02.22.17

Dealing with Imposter Syndrome

By: Karl R. LaPan, President & CEO, The NIIC

I talk a lot about the nuts and bolts of entrepreneurship but seldom do I address the emotional/mental side of the peaks and valleys of entrepreneurship. I would be remiss not to touch upon it to some extent.

Have you ever felt like a phony in your personal or professional life? Do you ever feel like you haven’t achieved “enough” to consider yourself a subject-matter expert? These thoughts can cloud successful and high achieving entrepreneurs’ minds in all stages of business venture development.

Blame it on Imposter Syndrome. I know, this is a strong word but there is considerable psychological research in the late 1970s and 1980s behind the term. Studies range from 40-70% of successful people feel like imposters at one time or another. Also, please note imposter syndrome is not a mental disorder. This is good news for all of us!

In graduate school, one of my professors in a class said, “99% of all people in the world come from a dysfunctional family, and the other 1% lie about it.” The same can be said about imposter syndrome with high-achieving and successful people. In addition, this syndrome is highly common with successful women (but it is not exclusively a women phenomenon). The key is to realize we are human, and we all make strides to hide or work on our imperfections. Instead of focusing on them, take some time to focus on your strengths/talents, and how you can add value and channel this energy productively.

Consider these 3 ways to “get out of your head”:

  • Help someone without expecting anything in return. Seek out, or at least be open to, people who are experiencing problems you might be able to help. You might pleasantly surprise yourself with your depth and scope of knowledge and how someone else can apply it. Paying it forward is a great thing for your own self-worth and making the world, your community, and other people better.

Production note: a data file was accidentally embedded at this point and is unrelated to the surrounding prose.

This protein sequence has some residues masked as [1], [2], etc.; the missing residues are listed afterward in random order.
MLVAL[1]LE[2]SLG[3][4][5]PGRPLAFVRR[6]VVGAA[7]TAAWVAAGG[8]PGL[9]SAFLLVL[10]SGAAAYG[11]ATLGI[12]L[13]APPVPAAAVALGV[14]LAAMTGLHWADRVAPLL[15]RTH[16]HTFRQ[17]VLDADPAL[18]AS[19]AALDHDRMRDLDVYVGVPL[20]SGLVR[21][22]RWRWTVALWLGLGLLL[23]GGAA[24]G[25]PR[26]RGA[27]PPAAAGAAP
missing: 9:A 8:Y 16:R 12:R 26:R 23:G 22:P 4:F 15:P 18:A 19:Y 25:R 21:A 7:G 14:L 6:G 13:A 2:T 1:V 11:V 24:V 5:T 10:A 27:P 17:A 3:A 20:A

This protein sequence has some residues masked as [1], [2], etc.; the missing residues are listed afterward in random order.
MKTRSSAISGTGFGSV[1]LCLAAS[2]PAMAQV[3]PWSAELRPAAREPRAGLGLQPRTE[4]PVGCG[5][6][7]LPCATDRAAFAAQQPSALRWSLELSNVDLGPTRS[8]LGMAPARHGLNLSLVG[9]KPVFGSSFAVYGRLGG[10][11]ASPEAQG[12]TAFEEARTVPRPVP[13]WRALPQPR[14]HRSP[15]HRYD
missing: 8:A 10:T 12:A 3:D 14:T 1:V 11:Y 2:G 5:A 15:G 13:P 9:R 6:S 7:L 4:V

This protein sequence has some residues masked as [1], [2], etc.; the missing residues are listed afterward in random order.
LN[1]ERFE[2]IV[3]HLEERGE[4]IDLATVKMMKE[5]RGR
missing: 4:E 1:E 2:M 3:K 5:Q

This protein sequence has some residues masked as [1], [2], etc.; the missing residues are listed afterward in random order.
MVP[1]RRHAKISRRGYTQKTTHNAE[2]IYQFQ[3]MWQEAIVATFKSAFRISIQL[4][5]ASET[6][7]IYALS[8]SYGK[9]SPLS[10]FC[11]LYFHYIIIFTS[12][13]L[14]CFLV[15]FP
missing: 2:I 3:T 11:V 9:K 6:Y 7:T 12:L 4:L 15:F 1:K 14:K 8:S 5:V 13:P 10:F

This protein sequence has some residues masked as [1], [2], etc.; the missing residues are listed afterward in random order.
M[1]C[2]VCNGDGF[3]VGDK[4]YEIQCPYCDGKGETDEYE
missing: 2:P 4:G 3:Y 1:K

• Be humble—but not too humble. It’s okay to own your success and acknowledge that we are the masters of our fate. Sure, no success happens in a vacuum, and there are many factors involved that come together to form the whole package that is you. While some people are privy to certain opportunities that others aren’t, that doesn’t negate the effort put forth. Success is no accident, even if the cards are stacked in your favor. Emotional intelligence focuses on self-efficacy, and how we deal with professional mastery and recovery from failures.
  • Learn to embrace it. A little bit of self-doubt every now and then is normal and healthy. Whenever these feelings take over, you are best served to examine and articulate your doubts and anxieties. Sometimes verbalizing your fears, seeking out other’s opinions, putting pen to paper may be optimal ways to overcome and find the potential solutions to the problem. There often can be more than one right answer to a problem.

For what it’s worth, I have observed that almost every successful person has felt like an impostor at some point—no matter how confident, self-controlled they seem on the surface. Vulnerability and opening yourself to self-disclosure -strengthening relationships and improving self-awareness – is key to professional and personal growth. (Reference a great tool for this – Johari Window)

Challenge questions:

  • How can you be more vulnerable and open to increasing your self-awareness?
  • What tips and tips or tricks have you found helpful to silence this voice in your head?
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